Monero is a powerful tool that prioritizes privacy, security, decentralization, and fungibility. It includes several design components, including an accessible Proof of Work (PoW) algorithm and mandatory privacy to better meet these objectives. Monero is most often used for good. Thousands of transactions per day are used for speculation, securing the network, and for everyday purchases. Several nonprofits including UNICEF Australia, BailBloc, and Change.org allow users to mine Monero by simply visiting a website. The proceeds support various philanthropic causes. Other websites allow users to opt-in to mine instead of viewing advertising.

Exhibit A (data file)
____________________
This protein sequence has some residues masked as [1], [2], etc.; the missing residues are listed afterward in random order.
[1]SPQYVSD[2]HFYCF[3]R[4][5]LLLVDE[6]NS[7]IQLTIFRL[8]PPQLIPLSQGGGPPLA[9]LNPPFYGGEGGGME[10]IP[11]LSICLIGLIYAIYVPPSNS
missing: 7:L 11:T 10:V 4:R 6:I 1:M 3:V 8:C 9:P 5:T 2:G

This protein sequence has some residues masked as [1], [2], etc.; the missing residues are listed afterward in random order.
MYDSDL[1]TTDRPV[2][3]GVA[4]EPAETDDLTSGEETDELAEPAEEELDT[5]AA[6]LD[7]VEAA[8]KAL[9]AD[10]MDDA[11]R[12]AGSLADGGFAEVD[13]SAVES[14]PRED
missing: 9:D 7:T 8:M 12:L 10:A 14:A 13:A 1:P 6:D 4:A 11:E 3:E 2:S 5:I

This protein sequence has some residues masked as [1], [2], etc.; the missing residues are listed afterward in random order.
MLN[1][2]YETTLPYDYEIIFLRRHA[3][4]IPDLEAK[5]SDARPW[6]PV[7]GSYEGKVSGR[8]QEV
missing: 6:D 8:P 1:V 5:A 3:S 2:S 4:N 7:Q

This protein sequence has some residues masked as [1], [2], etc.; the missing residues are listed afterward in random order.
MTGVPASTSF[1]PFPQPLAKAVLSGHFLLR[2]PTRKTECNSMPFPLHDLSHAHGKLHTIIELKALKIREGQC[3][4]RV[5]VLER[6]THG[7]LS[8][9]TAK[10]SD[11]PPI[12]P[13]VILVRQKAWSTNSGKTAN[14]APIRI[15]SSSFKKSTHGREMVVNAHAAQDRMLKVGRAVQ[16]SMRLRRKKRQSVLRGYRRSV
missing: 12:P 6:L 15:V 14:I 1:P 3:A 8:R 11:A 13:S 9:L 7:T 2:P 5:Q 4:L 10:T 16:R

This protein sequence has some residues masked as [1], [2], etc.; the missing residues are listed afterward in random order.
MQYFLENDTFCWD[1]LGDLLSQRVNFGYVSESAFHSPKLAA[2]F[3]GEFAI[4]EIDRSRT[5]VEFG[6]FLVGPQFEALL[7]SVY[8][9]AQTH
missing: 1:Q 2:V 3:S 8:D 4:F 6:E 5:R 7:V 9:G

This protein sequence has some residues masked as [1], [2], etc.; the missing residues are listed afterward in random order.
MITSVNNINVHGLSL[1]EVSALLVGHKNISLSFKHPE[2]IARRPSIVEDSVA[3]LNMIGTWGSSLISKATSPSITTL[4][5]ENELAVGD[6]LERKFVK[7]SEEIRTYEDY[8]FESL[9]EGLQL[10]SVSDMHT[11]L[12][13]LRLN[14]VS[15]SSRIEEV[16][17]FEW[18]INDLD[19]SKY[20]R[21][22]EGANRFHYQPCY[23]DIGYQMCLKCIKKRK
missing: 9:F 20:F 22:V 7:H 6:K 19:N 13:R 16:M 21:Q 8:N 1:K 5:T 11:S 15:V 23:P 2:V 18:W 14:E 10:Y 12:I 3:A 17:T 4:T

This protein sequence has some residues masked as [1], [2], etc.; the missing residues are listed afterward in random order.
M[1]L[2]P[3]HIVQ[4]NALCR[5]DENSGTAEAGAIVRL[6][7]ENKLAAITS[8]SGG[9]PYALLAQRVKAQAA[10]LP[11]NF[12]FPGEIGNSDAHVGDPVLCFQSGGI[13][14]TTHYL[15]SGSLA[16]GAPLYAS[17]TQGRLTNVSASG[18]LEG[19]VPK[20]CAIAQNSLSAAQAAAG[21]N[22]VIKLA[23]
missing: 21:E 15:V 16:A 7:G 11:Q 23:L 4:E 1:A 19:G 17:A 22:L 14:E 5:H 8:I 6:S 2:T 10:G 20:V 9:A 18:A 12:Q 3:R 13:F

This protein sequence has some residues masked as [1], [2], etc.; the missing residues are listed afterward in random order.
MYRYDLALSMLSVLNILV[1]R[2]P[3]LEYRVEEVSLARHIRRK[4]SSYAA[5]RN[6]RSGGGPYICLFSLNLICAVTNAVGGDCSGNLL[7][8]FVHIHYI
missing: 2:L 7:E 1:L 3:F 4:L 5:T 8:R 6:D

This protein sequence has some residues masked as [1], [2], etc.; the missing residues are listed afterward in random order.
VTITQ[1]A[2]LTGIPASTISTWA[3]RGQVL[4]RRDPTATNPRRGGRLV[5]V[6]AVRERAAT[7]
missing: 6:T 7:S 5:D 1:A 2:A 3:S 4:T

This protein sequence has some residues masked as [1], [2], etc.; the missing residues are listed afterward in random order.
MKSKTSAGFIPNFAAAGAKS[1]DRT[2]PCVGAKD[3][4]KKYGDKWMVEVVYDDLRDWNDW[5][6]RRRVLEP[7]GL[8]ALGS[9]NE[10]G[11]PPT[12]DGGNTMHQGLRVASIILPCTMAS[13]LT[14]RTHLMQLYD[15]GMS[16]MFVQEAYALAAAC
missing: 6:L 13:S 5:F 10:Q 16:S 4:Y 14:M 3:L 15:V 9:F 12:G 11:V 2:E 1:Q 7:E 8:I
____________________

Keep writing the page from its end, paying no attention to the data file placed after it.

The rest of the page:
While the clear majority of users take advantage
This blog sets out the burning bug. The goal of this blog post is to provide a detailed explanation of aforementioned bug, how it could be used to cause harm to services, merchants, and exchanges, and how it was handled by the Monero (dev) community.
The bug basically entails the wallet not providing a warning when it receives a burnt output. Therefore, a determined attacker could burn the funds of an organization's wallet whilst merely losing network transaction fees. They, however, do not accrue direct monetary gains. Nonetheless, there are probably means to indirectly benefit. The notion of burning funds